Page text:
Models and Reporters

McCoy roll eyes Spock walks away

It’s like trying to show someone how to turn on a computer and they don’t understand what a power button is.

One of the struggles I have with reporters is their innate ability to not understand what is being said or to focus on something irrelevant and blow it out of proportion.

Pundits have said that the President doesn’t understand science and that is the primary reason he’s “bungled” the Coronavirus response.   That seems at odds with he’s actually doing.

So today, when reporters  are asking questions about the models, the common refrain is “Wow!  A couple hundred thousand people are a lot!  Can America handle that?  Why is that number so high?  Are you saying we could have done more? ”

I believe they think the model is THE source of authority, when in fact, models only provide guidance on what policies the President is implementing.  And as Dr’s Fauci and Brix explain how they use them in informing the President, reporters are ignoring the important caveats being raised:  The models are only as good as the assumptions and data available.   Having built data models in my career, the good doctors are correct.  And the way to validate model assumptions is to compare what the models projected with actual results.

We won’t know for sure whether the models were good until the worst has passed.  What is true is that New York and New Jersey have pushed the curve towards the higher end of projections.  Even with those exceptions, the data clearly shows that CDC 15 day guidelines are working.  Dr. Brix tried to explain that, but the reporters seem unwilling to listen or they are incapable of understanding how to read that into the models despite very clear graphs of.. real data.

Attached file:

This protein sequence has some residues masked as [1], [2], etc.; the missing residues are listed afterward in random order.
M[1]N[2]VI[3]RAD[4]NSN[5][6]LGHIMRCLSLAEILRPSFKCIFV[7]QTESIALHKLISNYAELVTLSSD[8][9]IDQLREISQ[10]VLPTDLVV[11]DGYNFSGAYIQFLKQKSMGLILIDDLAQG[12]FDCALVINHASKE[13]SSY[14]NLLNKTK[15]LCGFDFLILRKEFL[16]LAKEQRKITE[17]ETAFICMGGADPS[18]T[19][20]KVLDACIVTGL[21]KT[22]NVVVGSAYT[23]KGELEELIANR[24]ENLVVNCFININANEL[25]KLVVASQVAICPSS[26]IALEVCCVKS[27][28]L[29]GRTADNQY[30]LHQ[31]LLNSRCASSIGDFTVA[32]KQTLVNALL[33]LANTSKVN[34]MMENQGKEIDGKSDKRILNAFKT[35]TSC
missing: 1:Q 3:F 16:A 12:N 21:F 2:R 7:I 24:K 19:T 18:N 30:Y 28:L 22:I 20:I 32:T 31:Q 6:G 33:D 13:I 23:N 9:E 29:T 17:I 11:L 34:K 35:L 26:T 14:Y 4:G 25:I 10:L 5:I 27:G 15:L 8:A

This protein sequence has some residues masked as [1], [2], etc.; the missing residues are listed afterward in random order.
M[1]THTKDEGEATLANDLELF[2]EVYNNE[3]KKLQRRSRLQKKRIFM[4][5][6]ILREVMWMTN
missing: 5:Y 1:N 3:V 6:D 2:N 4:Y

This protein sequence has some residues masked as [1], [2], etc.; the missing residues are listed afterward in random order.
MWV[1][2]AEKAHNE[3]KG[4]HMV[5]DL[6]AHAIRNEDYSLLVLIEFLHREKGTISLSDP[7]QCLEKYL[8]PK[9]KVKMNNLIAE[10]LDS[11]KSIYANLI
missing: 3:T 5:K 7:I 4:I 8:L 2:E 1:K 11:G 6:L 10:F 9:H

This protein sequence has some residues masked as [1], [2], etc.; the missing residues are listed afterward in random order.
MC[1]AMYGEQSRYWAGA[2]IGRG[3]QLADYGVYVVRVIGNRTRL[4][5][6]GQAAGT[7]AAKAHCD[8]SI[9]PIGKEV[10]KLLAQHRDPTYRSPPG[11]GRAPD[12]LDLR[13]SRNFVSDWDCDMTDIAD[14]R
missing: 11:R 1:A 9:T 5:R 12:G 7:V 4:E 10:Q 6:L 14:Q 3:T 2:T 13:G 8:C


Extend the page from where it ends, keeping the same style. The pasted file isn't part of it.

In some ways, I think the reporters are doing their best to discredit the scientists for their past statements in support of Trump’s actions.  Looking for every opportunity to focus on a minor discrepancy to discredit their conclusions is becoming a tiresome act.  It’s clear they are out of their element when it comes to science, and while I think it’s important to question authority, you should always do it from a position of knowledge.  All reporters are doing is demonstrating quite clearly they have no ability to question scientists in a meaningful way to help the public become informed.

Then again, these are the same reporters who parrot conclusions from scientists about the future of the climate that are based ENTIRELY on faulty computer models.  It’s true that climate models are significantly more complex, but you never hear this question asked, “Hey did your models over the last thirty years really work that prove we need to completely retool our economy or that the planet is dying?”


Also, Jim Acosta is an idiot.

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